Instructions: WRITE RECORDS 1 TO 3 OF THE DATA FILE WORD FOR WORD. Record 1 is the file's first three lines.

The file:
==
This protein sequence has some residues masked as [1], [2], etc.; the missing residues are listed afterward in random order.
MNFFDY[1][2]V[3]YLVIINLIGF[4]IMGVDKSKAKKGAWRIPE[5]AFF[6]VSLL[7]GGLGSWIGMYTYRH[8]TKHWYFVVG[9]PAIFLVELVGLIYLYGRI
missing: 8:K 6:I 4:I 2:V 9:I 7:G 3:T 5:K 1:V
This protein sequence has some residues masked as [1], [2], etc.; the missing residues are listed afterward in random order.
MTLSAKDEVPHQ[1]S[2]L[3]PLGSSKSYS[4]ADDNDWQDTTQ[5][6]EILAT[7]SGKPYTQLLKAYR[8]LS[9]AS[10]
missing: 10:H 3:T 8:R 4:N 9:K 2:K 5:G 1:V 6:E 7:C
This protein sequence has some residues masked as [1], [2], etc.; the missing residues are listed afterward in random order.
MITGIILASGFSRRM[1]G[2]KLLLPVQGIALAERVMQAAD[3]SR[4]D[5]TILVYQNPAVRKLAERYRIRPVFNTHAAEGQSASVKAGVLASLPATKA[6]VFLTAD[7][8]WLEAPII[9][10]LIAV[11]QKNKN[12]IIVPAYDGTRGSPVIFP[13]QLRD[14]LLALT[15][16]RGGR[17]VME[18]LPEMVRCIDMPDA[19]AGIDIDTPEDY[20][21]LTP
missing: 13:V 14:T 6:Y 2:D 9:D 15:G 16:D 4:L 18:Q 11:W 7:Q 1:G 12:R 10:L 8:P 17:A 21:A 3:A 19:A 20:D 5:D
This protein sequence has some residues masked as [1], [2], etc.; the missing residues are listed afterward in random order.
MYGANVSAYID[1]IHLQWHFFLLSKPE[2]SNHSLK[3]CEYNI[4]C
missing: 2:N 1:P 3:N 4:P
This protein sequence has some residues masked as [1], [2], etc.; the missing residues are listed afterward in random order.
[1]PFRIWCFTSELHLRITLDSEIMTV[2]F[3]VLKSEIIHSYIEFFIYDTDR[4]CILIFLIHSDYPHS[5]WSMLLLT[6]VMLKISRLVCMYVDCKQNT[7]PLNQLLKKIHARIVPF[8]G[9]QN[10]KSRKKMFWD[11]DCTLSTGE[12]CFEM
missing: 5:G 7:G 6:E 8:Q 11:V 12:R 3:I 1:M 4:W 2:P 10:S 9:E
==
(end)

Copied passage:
This protein sequence has some residues masked as [1], [2], etc.; the missing residues are listed afterward in random order.
MNFFDY[1][2]V[3]YLVIINLIGF[4]IMGVDKSKAKKGAWRIPE[5]AFF[6]VSLL[7]GGLGSWIGMYTYRH[8]TKHWYFVVG[9]PAIFLVELVGLIYLYGRI
missing: 8:K 6:I 4:I 2:V 9:I 7:G 3:T 5:K 1:V
This protein sequence has some residues masked as [1], [2], etc.; the missing residues are listed afterward in random order.
MTLSAKDEVPHQ[1]S[2]L[3]PLGSSKSYS[4]ADDNDWQDTTQ[5][6]EILAT[7]SGKPYTQLLKAYR[8]LS[9]AS[10]
missing: 10:H 3:T 8:R 4:N 9:K 2:K 5:G 1:V 6:E 7:C
This protein sequence has some residues masked as [1], [2], etc.; the missing residues are listed afterward in random order.
MITGIILASGFSRRM[1]G[2]KLLLPVQGIALAERVMQAAD[3]SR[4]D[5]TILVYQNPAVRKLAERYRIRPVFNTHAAEGQSASVKAGVLASLPATKA[6]VFLTAD[7][8]WLEAPII[9][10]LIAV[11]QKNKN[12]IIVPAYDGTRGSPVIFP[13]QLRD[14]LLALT[15][16]RGGR[17]VME[18]LPEMVRCIDMPDA[19]AGIDIDTPEDY[20][21]LTP
missing: 13:V 14:T 6:Y 2:D 9:D 15:G 16:D 4:L 18:Q 11:W 7:Q 1:G 12:R 10:L 8:P 17:A 21:A 3:A 19:A 20:D 5:D